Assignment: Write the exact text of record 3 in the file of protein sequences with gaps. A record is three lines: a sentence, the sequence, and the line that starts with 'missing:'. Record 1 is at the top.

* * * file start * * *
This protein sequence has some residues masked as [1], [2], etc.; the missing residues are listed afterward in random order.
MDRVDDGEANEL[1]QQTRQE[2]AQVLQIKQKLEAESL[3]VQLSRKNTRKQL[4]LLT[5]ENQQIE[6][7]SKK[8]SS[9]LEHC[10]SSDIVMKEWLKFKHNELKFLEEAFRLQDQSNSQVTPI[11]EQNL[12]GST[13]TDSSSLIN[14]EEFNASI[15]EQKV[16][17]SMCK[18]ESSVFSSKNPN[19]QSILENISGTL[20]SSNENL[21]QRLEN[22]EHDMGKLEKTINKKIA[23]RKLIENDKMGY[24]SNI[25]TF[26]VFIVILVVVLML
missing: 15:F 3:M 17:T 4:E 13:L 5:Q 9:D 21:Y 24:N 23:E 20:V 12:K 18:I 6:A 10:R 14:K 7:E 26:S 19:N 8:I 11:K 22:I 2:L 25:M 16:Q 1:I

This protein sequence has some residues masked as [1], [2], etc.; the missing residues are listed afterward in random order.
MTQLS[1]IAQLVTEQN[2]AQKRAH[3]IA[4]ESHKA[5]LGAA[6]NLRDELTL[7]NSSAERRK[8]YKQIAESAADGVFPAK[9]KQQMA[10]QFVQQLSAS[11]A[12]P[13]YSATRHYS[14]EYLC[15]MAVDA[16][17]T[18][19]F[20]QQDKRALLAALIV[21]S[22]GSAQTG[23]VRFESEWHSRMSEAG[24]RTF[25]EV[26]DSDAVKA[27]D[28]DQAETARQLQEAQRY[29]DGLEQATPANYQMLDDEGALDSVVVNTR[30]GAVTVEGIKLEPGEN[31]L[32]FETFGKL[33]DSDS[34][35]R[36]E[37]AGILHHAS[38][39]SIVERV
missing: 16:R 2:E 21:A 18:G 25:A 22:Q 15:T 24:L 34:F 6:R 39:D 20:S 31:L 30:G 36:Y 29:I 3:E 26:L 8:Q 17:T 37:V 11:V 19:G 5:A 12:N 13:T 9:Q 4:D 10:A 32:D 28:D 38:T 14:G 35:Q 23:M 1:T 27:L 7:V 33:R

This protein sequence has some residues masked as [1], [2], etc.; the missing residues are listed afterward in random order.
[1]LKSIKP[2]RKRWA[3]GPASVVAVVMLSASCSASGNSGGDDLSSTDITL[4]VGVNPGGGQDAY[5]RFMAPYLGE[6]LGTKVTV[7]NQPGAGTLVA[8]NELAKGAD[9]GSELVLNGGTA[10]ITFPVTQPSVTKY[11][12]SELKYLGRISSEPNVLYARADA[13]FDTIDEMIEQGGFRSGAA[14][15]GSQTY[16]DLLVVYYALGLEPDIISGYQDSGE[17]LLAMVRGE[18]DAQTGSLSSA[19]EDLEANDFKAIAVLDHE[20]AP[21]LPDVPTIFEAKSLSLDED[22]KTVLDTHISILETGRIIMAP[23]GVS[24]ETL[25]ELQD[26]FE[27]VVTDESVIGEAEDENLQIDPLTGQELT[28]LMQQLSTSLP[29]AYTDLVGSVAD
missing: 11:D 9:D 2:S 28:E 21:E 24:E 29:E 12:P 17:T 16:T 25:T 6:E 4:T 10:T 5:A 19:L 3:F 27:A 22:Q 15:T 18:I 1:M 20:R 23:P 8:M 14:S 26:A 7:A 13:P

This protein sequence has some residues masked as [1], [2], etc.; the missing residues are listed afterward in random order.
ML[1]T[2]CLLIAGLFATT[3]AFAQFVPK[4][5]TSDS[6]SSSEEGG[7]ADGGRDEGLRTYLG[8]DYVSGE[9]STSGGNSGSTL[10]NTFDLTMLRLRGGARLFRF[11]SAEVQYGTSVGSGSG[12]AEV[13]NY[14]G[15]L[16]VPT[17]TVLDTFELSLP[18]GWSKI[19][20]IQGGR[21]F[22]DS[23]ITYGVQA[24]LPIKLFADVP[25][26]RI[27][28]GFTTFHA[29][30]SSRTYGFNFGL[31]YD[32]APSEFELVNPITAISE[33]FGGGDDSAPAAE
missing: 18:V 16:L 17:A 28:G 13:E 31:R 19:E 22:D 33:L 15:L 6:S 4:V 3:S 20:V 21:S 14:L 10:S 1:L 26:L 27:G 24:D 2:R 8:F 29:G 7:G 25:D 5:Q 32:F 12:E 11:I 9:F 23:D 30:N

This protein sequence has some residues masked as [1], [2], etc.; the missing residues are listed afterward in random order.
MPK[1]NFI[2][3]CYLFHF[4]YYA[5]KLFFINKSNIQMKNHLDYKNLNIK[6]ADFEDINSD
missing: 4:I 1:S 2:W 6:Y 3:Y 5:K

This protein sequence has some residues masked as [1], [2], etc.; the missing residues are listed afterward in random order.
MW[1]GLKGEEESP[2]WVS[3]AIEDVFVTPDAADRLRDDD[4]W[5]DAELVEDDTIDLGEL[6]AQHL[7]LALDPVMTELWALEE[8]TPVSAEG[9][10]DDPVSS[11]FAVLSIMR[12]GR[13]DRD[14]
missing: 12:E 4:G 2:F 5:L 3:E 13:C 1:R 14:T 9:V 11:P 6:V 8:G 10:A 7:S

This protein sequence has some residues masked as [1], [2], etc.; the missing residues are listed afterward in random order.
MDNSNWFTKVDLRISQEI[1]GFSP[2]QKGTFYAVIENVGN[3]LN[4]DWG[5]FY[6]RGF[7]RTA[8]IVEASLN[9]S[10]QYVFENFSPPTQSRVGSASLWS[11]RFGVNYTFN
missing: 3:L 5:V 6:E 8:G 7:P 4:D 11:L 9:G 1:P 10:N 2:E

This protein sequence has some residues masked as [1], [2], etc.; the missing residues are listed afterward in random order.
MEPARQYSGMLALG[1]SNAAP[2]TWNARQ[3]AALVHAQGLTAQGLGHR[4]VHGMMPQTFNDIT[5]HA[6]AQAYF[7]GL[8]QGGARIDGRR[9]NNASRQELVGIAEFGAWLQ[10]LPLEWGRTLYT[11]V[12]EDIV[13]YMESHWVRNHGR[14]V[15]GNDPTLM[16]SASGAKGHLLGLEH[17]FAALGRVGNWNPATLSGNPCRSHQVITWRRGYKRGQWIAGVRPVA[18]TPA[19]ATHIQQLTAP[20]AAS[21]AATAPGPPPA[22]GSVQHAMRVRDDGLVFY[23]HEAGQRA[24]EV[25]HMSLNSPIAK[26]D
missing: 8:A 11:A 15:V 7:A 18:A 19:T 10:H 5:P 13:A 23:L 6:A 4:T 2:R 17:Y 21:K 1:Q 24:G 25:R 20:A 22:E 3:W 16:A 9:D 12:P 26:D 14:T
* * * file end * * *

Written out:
This protein sequence has some residues masked as [1], [2], etc.; the missing residues are listed afterward in random order.
[1]LKSIKP[2]RKRWA[3]GPASVVAVVMLSASCSASGNSGGDDLSSTDITL[4]VGVNPGGGQDAY[5]RFMAPYLGE[6]LGTKVTV[7]NQPGAGTLVA[8]NELAKGAD[9]GSELVLNGGTA[10]ITFPVTQPSVTKY[11][12]SELKYLGRISSEPNVLYARADA[13]FDTIDEMIEQGGFRSGAA[14][15]GSQTY[16]DLLVVYYALGLEPDIISGYQDSGE[17]LLAMVRGE[18]DAQTGSLSSA[19]EDLEANDFKAIAVLDHE[20]AP[21]LPDVPTIFEAKSLSLDED[22]KTVLDTHISILETGRIIMAP[23]GVS[24]ETL[25]ELQD[26]FE[27]VVTDESVIGEAEDENLQIDPLTGQELT[28]LMQQLSTSLP[29]AYTDLVGSVAD
missing: 11:D 9:D 2:S 28:E 21:E 24:E 29:E 12:P 17:T 16:T 25:T 6:E 4:T 10:T 5:A 19:L 3:F 27:A 22:Q 15:T 18:I 1:M 20:R 23:P 8:M 14:S 26:A 7:A 13:P